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Potassium transport though paracellular pathway in rat’s proximal tubules: the paper of claudins

Grant number: 17/15203-5
Support type:Scholarships in Brazil - Scientific Initiation
Effective date (Start): September 01, 2017
Effective date (End): August 31, 2018
Field of knowledge:Biological Sciences - Physiology - Physiology of Organs and Systems
Principal Investigator:Gerhard Malnic
Grantee:Paloma Santos Monteiro
Home Institution: Instituto de Ciências Biomédicas (ICB). Universidade de São Paulo (USP). São Paulo , SP, Brazil

Abstract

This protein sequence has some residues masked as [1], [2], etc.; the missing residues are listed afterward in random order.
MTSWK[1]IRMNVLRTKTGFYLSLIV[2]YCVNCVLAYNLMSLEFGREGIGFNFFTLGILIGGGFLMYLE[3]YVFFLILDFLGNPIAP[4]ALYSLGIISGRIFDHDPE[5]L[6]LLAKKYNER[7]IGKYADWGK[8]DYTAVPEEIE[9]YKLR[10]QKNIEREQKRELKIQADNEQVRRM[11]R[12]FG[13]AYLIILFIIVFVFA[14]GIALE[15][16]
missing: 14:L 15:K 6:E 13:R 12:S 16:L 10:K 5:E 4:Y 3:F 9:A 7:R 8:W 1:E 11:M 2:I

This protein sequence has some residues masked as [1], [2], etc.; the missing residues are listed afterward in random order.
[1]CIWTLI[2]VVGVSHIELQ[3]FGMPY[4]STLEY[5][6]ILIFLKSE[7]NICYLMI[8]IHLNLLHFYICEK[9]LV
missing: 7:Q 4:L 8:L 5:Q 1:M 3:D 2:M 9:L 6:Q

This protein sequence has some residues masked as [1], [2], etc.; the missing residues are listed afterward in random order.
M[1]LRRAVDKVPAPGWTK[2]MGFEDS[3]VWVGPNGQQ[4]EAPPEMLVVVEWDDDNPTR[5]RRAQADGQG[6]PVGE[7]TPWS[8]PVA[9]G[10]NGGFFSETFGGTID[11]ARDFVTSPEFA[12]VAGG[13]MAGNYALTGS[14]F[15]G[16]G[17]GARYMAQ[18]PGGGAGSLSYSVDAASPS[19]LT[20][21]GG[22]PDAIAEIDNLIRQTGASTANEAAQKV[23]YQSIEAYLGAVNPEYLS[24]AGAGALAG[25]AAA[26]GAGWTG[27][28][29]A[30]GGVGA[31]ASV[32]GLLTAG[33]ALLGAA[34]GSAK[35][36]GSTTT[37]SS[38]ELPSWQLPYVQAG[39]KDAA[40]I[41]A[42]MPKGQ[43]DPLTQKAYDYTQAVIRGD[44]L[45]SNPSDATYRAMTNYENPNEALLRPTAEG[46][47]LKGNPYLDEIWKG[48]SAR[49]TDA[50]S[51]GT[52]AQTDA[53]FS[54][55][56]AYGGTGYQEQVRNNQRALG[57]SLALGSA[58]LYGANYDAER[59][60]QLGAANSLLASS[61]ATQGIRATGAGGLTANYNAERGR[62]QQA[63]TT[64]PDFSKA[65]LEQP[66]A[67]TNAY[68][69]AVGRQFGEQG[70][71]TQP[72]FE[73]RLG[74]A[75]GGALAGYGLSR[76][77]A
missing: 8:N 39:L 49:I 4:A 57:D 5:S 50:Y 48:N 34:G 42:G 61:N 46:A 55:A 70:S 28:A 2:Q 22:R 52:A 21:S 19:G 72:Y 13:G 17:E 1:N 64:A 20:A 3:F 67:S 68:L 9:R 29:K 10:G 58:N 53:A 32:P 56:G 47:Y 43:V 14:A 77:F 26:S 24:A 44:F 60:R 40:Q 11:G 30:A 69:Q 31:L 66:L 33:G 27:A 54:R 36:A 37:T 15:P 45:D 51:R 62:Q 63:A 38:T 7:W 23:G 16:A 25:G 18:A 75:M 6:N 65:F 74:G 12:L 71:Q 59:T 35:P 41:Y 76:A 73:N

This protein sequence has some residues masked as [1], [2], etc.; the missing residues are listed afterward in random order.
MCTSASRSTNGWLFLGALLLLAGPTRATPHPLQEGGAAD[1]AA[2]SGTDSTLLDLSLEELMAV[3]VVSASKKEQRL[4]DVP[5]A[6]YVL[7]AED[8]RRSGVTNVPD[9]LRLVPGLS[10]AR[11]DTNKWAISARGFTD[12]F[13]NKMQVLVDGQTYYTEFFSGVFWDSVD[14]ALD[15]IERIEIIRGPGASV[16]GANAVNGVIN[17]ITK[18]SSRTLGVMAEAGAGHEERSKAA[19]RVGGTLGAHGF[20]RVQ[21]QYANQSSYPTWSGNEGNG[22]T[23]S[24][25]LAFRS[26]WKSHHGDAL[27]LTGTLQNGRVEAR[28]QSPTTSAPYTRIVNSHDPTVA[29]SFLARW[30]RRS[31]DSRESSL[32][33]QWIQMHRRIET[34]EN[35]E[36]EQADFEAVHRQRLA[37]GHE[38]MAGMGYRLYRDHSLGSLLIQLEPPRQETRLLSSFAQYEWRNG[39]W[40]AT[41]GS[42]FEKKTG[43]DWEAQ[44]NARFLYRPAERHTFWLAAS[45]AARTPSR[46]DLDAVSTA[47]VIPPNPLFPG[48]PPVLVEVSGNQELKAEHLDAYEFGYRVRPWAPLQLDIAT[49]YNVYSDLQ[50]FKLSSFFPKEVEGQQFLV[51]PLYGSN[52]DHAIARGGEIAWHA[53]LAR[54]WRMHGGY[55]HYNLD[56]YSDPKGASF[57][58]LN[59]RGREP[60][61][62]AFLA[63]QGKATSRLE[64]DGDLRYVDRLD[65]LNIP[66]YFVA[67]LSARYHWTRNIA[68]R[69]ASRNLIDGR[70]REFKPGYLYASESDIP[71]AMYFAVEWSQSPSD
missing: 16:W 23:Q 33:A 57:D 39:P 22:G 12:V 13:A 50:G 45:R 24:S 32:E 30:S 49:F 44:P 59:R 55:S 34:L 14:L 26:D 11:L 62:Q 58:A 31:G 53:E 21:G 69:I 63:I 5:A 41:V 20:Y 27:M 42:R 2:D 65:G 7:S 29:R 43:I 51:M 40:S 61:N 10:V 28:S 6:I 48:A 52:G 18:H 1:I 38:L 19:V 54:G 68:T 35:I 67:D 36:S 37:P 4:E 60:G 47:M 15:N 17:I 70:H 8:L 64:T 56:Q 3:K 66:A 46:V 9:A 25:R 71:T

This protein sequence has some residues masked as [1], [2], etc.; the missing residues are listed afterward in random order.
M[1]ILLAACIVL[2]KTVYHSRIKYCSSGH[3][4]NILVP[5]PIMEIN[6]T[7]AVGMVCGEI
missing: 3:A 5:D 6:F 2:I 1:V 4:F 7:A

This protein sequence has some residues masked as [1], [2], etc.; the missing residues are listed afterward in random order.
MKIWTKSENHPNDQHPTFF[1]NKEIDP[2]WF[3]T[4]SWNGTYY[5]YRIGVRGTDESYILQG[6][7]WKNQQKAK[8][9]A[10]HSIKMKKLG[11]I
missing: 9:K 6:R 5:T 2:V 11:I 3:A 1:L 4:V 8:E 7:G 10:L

Potassium is responsible for maintaining some of the basic functions of the cell, such as membrane potential. Its transport is executed by interactions between Na+/K+-ATPase and many other transport processes, which include channels for sodium and potassium, the paracellular path as well as cotransporters and counter-transporters of potassium. These processes are meant to avoid major disturbances in the plasma concentration, in order to guarantee the normal function of non-excitable and excitable tissues alike. The kidneys are responsible for the absorption and secretion of potassium along the renal tubules, processes driven by specific transport mechanisms. In this sense, we intend to evaluate mechanisms of potassium transport through the technique of renal tubule microperfusion, particularly from the blood to urine, or, in other words, from the lumen to peritubular capillaries. Claudins are proteins necessary for the formation of intercellular junctions, leaky and tight, seal epithelial to each other, which are responsible for regulation of the paracellular path for water and solutes. These junctions, leaky for proximal tubule, are composed of a long follow-up of adhesion proteins, being the claudins being an important protein of the junctions. Although the literature describes an existence of 24 claudin isoforms, its exact mechanism function is not well known. We hope, with this project, to identify the role of claudin isoform 2 (CLDN2) in the regulation of potassium reabsorption in the proximal tubule. Since this project will evaluate mechanisms of transfer of potassium across the proximal tubule epithelium, we plan to use ouabain, which has been shown to, besides its action on Na-K ATPase, also block the passage of ions across the paracellular pathway. In this way, we plan to obtain new information on potassium transfer from lumen to blood in proximal tubule epithelium. (AU)